In 1952, Jayne Meadows was a broke, newly divorced film actress when she got a job she didn’t really want. It ended up making her a household name.
On the game show “I’ve Got a Secret,” Meadows joined a panel of four celebrities who were supposed to guess a funny or embarrassing hidden fact about guests. Throughout the 1950s it was one of the highest-rated shows in the fast-growing medium of television.
“The thing that made me a name in television was not acting — it was that show,” Meadows recalled later.
Her work on “I’ve Got a Secret” also introduced her to the man who became her second husband, Steve Allen, who was the first host of NBC’s “Tonight Show.” Until his death in 2000, they were one of the most recognizable performing couples in Hollywood.
Meadows died of natural causes Sunday night at her home in Encino, according to her son Bill Allen. She was 95.
Long after ending her run on “I’ve Got a Secret,” Meadows kept hunting for film and TV roles, occasionally landing some that earned her attention. Younger filmgoers may recall her as Billy Crystal’s mother in “City Slickers.” She also had a regular role as a nurse on the 1970s drama “Medical Center” and appeared on another classic game show, “What’s My Line?”
Meadows was nominated three times for prime-time Emmy Awards for her series work, including once on her husband’s PBS series, “Meeting of Minds,” in which she played historical figures such as Cleopatra and Florence Nightingale.
But her longest-running role was as part of a celebrity couple representing the virtues of comfortable domestic life amid the chaotic swirl of show business. Meadows assumed the part of the chatty, fashionable partner to Allen’s tireless Renaissance man.
During a 1981 joint interview, a reporter asked whether Meadows had felt a recent minor earthquake in Los Angeles. She replied that her husband had but that she had not.
“She was talking at the time,” Allen deadpanned.
Jayne Meadows Cotter was born Sept. 27, 1919, to parents serving as Episcopal missionaries in Wuchang, China. (She often misstated her age by three to 10 years, but, according to her son, was so pleased at reaching 90 a few years ago that she produced a birth certificate that corrected the record.)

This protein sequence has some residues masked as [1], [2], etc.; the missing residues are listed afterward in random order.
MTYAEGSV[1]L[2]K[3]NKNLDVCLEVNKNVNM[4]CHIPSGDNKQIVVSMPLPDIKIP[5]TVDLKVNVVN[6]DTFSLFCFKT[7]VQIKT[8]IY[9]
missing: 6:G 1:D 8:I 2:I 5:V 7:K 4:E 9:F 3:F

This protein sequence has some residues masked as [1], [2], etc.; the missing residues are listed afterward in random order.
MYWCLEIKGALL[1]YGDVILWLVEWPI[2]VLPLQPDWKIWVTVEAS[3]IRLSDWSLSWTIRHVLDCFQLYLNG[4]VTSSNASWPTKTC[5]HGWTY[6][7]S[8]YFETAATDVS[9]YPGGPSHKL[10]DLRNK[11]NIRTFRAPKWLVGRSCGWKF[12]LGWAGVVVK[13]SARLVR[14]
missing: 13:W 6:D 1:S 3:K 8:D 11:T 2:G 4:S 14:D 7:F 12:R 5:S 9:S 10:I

Young Jayne was not a fan of her birth country, at least at first.
“I remember mostly fearful things,” she recalled of China in a 1979 interview. “The noise. Riding in a rickshaw with my older brothers to school and having hats stolen right off my head in the street.”
But after Communist leaders began opening up China in the 1970s, she revisited the country with Allen and film groups, and gave talks to young Chinese actors who were curious about America.
By the 1930s, the family was back in the U.S. and Meadows was set on a career as a performer. Her younger sister, Audrey Meadows, would eventually rise to fame as Ralph Kramden’s long-suffering wife on Jackie Gleason’s seminal 1950s TV comedy “The Honeymooners.”
Jayne Meadows made her Broadway debut in the comedy “Spring Again” in 1941. After World War II, she moved to Hollywood and earned some positive notices opposite Katharine Hepburn in the 1946 film noir “Undercurrent,” directed by Vincente Minnelli. She followed up the next year with another acclaimed supporting role, this time in the adaptation of Raymond Chandler’s “Lady in the Lake.”
But her film career fizzled, as did a first marriage to screenwriter Milton Krims.
On “I’ve Got a Secret,” Meadows finally found her metier as part of a group of bright lights who could help turn a formulaic game show into a party that viewers were eager to attend.
Later in life, she was irked by the frustrations of trying to make a living as an actor. “The roles for women are very limited,” she said in 1977.
But she found a refuge in her family. In addition to her son Bill, she is survived by three grandchildren.
“She’s an old-fashioned woman,” Allen once said of his wife. “Old-fashioned in terms of her attitudes, her manner, her demeanor, her voice. She has a dignity that is rare these days. But she also has a lightness, an airiness, a girlishness and a certain degree of social innocence.”